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ESPN cries foul over access to U.S. Olympians in Beijing
Published August 25, 2008
It’s never easy for television networks to cover the Olympics when they don’t own the rights. When a network pays $894 million for the rights to broadcast the Beijing Games, like NBC did, it gets and enforces exclusive access to athletes for on-camera interviews at stadiums.
The U.S. Olympic Committee tries to make athletes available to non-rights holders within a few hours of competition, but a failure to do so with three medal-winning American fencers on the Games’ opening Saturday rubbed ESPN the wrong way.
A 20-hour delay for interviews with fencers Mariel Zagunis, Sada Jacobson and Becca Ward had ESPN executives grumbling last week that many athletes weren’t available in a timely fashion in Beijing.
ESPN executives said they were prepared for the restrictions that occur for non-rights holders at every Olympics, but were particularly miffed by the nearly full-day delay for the U.S. fencers, who swept the top three spots in the saber category.
“I don’t know why they wouldn’t want their athletes to get better exposure,” said one ESPN executive, who asked not to be identified.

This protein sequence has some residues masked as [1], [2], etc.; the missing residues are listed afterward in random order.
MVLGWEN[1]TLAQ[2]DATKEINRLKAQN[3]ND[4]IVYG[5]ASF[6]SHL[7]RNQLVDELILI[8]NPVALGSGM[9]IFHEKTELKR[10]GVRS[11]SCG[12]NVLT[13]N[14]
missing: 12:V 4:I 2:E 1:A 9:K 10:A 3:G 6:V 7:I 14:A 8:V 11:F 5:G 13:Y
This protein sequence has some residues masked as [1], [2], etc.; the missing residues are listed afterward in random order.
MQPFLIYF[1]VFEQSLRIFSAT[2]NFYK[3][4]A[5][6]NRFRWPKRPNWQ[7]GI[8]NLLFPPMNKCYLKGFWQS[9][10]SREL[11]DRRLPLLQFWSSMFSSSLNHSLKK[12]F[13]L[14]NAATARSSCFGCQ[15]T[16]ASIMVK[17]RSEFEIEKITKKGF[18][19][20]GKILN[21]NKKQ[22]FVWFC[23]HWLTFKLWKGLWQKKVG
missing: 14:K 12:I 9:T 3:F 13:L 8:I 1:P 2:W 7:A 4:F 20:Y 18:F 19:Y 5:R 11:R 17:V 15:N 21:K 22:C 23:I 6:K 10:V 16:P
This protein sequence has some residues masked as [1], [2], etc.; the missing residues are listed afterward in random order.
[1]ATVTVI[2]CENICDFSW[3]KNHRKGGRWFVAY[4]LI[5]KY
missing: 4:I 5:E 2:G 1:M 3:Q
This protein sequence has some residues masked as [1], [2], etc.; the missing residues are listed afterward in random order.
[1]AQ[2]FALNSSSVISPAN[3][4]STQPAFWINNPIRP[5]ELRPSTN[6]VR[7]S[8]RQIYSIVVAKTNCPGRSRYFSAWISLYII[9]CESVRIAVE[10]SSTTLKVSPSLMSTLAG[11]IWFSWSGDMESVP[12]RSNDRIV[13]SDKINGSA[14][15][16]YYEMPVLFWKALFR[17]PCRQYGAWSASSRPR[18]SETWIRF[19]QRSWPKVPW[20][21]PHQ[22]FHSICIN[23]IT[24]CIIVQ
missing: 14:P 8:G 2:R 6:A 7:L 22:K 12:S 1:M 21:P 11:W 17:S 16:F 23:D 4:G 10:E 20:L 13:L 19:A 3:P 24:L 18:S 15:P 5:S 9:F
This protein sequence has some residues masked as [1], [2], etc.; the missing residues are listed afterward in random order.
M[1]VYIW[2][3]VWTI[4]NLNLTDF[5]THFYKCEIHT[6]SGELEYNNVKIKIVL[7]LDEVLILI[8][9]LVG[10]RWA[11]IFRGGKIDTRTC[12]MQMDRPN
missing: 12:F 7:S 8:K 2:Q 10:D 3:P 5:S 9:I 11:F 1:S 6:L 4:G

The delay, in part, was caused by the tragic stabbing that Saturday of Todd and Barbara Bachman, the father- and mother-in-law of the U.S. men’s volleyball coach. The tragedy forced the USOC to deal with an unexpected media crush just as Olympic competition began.
“Whether it’s pre-competition press conferences or organized interview opportunities post-competition, we go to great lengths to facilitate the needs of the non-rights holders,” said USOC spokesman Darryl Seibel. “It takes planning, coordination and cooperation, but we get it done, and we do so in a manner that balances the needs and interests of everyone.”
The USOC said it made all U.S. medalists available to non-rights-holding broadcasters via press conferences and studio visits, and it held 32 press conferences for non-rights holders before events with athletes such as Tyson Gay and Serena Williams.